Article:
Red Pepper Burns (Grace S. Richmond, 1910)

R.P. Burns, M.D., is a surgeon evidently of some note who drives a fast, sporty car. He adopts a boy from one of his deceased patients, he falls in love with a woman, she travels south for the winter and he breaks his arm in a car accident, then he marries the woman.

Red Pepper Burns was a weirdly disjointed little tale. It’s as if Grace Richmond wrote the book, realized it was only 150 pages, then inserted several more chapters vaguely related to the narrative to pad it out to novel length. The adopted boy, who I expected would become central to the romance plot, all but disappears straight after his introduction, and for the life of me I can’t figure what purpose the character served.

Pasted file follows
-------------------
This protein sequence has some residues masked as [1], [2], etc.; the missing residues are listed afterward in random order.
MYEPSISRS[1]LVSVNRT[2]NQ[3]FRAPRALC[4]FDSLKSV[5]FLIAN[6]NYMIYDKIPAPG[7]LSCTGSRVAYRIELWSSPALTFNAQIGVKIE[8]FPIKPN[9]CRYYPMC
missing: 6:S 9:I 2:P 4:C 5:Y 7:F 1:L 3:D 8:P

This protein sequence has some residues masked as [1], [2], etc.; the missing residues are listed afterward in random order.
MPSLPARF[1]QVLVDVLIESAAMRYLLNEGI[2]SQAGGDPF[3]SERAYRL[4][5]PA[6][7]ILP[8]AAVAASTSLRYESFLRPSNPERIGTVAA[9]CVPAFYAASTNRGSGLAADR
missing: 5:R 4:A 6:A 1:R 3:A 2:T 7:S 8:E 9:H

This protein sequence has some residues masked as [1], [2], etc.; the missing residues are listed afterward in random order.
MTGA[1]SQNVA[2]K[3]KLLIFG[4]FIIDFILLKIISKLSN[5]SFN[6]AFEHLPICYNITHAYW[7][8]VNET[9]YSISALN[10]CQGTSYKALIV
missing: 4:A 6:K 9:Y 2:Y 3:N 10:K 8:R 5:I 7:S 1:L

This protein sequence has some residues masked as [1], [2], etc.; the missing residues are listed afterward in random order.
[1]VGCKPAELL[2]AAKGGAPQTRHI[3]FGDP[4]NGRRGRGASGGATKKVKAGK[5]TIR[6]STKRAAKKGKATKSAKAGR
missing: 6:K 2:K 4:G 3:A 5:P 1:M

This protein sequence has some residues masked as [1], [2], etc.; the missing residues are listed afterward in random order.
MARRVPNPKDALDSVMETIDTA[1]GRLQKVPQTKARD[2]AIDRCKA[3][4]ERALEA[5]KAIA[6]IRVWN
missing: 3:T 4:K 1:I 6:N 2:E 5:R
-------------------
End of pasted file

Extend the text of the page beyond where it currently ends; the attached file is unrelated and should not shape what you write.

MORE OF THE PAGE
When I picked it up, I was looking for a light and charming read like Round the Corner in Gay Street. Red Pepper Burns was light enough, but it confused me more than it charmed.


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